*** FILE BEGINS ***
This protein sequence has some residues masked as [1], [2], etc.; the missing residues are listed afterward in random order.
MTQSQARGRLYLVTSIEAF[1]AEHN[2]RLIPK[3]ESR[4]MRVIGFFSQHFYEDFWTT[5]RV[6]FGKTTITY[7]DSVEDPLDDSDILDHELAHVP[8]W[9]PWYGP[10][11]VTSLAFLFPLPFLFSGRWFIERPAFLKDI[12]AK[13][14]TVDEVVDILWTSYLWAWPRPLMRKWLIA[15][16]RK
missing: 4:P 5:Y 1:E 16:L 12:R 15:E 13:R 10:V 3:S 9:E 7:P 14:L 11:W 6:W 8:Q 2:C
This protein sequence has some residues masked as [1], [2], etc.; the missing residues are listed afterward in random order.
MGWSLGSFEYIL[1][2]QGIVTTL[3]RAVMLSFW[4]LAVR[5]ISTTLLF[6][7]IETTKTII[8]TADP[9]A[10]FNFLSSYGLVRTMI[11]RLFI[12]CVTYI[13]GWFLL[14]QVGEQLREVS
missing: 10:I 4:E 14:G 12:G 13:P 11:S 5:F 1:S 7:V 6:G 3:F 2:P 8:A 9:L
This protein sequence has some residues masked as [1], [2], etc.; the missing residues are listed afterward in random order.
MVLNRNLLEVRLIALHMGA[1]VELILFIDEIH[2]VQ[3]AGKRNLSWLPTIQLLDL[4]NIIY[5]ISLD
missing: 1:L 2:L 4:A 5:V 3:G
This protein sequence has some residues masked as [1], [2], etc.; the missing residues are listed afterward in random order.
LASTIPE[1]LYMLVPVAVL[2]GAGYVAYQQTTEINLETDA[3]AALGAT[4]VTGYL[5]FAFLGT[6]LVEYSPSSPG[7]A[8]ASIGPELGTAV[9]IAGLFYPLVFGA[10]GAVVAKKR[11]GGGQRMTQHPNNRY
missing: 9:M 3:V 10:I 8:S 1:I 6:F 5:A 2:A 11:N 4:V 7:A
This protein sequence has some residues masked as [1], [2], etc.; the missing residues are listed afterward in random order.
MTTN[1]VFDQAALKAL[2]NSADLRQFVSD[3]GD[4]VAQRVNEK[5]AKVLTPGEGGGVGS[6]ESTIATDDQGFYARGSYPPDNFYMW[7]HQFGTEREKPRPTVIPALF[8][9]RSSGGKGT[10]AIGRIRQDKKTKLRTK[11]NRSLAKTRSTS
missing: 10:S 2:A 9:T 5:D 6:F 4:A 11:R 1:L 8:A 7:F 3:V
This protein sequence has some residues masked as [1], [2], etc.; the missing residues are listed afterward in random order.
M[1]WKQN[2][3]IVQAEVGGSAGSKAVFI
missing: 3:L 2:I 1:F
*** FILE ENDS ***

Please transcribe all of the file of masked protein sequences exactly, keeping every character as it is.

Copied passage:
This protein sequence has some residues masked as [1], [2], etc.; the missing residues are listed afterward in random order.
MTQSQARGRLYLVTSIEAF[1]AEHN[2]RLIPK[3]ESR[4]MRVIGFFSQHFYEDFWTT[5]RV[6]FGKTTITY[7]DSVEDPLDDSDILDHELAHVP[8]W[9]PWYGP[10][11]VTSLAFLFPLPFLFSGRWFIERPAFLKDI[12]AK[13][14]TVDEVVDILWTSYLWAWPRPLMRKWLIA[15][16]RK
missing: 4:P 5:Y 1:E 16:L 12:R 15:E 13:R 10:V 3:S 9:E 7:P 14:L 11:W 6:W 8:Q 2:C
This protein sequence has some residues masked as [1], [2], etc.; the missing residues are listed afterward in random order.
MGWSLGSFEYIL[1][2]QGIVTTL[3]RAVMLSFW[4]LAVR[5]ISTTLLF[6][7]IETTKTII[8]TADP[9]A[10]FNFLSSYGLVRTMI[11]RLFI[12]CVTYI[13]GWFLL[14]QVGEQLREVS
missing: 10:I 4:E 14:G 12:G 13:P 11:S 5:F 1:S 7:V 6:G 3:F 2:P 8:A 9:L
This protein sequence has some residues masked as [1], [2], etc.; the missing residues are listed afterward in random order.
MVLNRNLLEVRLIALHMGA[1]VELILFIDEIH[2]VQ[3]AGKRNLSWLPTIQLLDL[4]NIIY[5]ISLD
missing: 1:L 2:L 4:A 5:V 3:G
This protein sequence has some residues masked as [1], [2], etc.; the missing residues are listed afterward in random order.
LASTIPE[1]LYMLVPVAVL[2]GAGYVAYQQTTEINLETDA[3]AALGAT[4]VTGYL[5]FAFLGT[6]LVEYSPSSPG[7]A[8]ASIGPELGTAV[9]IAGLFYPLVFGA[10]GAVVAKKR[11]GGGQRMTQHPNNRY
missing: 9:M 3:V 10:I 8:S 1:I 6:F 5:A 2:A 11:N 4:V 7:A
This protein sequence has some residues masked as [1], [2], etc.; the missing residues are listed afterward in random order.
MTTN[1]VFDQAALKAL[2]NSADLRQFVSD[3]GD[4]VAQRVNEK[5]AKVLTPGEGGGVGS[6]ESTIATDDQGFYARGSYPPDNFYMW[7]HQFGTEREKPRPTVIPALF[8][9]RSSGGKGT[10]AIGRIRQDKKTKLRTK[11]NRSLAKTRSTS
missing: 10:S 2:A 9:T 5:D 6:F 4:A 11:R 1:L 8:A 7:F 3:V
This protein sequence has some residues masked as [1], [2], etc.; the missing residues are listed afterward in random order.
M[1]WKQN[2][3]IVQAEVGGSAGSKAVFI
missing: 3:L 2:I 1:F